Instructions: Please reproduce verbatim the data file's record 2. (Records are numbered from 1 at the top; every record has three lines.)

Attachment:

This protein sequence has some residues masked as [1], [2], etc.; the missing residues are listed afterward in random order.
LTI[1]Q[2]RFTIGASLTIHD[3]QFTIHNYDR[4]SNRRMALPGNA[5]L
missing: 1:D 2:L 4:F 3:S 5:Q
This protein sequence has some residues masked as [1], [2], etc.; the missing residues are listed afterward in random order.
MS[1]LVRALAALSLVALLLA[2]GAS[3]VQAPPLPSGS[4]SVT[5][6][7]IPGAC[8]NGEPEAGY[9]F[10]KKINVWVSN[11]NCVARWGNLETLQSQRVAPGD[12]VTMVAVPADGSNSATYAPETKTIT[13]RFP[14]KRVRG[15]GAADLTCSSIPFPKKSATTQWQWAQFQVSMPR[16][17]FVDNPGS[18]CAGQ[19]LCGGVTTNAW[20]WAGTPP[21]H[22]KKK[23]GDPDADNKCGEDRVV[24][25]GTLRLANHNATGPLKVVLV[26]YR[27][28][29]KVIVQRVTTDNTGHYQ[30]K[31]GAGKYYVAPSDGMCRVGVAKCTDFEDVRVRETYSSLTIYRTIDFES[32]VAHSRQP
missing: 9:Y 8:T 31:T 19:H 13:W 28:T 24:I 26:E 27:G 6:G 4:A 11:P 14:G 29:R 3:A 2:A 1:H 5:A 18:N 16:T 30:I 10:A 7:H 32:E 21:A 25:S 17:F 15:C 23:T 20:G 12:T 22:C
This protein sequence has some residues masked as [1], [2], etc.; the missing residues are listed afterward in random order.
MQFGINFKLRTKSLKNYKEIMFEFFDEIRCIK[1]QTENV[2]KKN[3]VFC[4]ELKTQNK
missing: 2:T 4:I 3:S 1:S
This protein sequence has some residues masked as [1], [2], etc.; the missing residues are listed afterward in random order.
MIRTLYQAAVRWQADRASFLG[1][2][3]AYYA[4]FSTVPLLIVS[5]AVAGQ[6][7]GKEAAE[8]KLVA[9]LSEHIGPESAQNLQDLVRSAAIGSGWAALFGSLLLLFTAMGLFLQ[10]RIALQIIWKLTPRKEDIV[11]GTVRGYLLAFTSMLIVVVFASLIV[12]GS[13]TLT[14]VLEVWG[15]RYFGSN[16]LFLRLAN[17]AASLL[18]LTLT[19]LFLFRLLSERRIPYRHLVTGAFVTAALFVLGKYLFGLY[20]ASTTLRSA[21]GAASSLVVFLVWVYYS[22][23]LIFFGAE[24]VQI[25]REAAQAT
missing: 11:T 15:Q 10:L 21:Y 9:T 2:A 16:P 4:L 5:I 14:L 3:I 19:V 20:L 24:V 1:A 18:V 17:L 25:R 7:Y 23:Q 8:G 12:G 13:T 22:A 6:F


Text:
This protein sequence has some residues masked as [1], [2], etc.; the missing residues are listed afterward in random order.
MS[1]LVRALAALSLVALLLA[2]GAS[3]VQAPPLPSGS[4]SVT[5][6][7]IPGAC[8]NGEPEAGY[9]F[10]KKINVWVSN[11]NCVARWGNLETLQSQRVAPGD[12]VTMVAVPADGSNSATYAPETKTIT[13]RFP[14]KRVRG[15]GAADLTCSSIPFPKKSATTQWQWAQFQVSMPR[16][17]FVDNPGS[18]CAGQ[19]LCGGVTTNAW[20]WAGTPP[21]H[22]KKK[23]GDPDADNKCGEDRVV[24][25]GTLRLANHNATGPLKVVLV[26]YR[27][28][29]KVIVQRVTTDNTGHYQ[30]K[31]GAGKYYVAPSDGMCRVGVAKCTDFEDVRVRETYSSLTIYRTIDFES[32]VAHSRQP
missing: 9:Y 8:T 31:T 19:H 13:W 28:T 24:I 26:E 27:G 6:G 4:A 11:P 14:G 29:R 3:A 2:A 1:H 5:A 18:N 16:T 30:I 10:A 7:H 32:E 21:A 25:S 17:F 15:C 23:T 20:G 12:T 22:C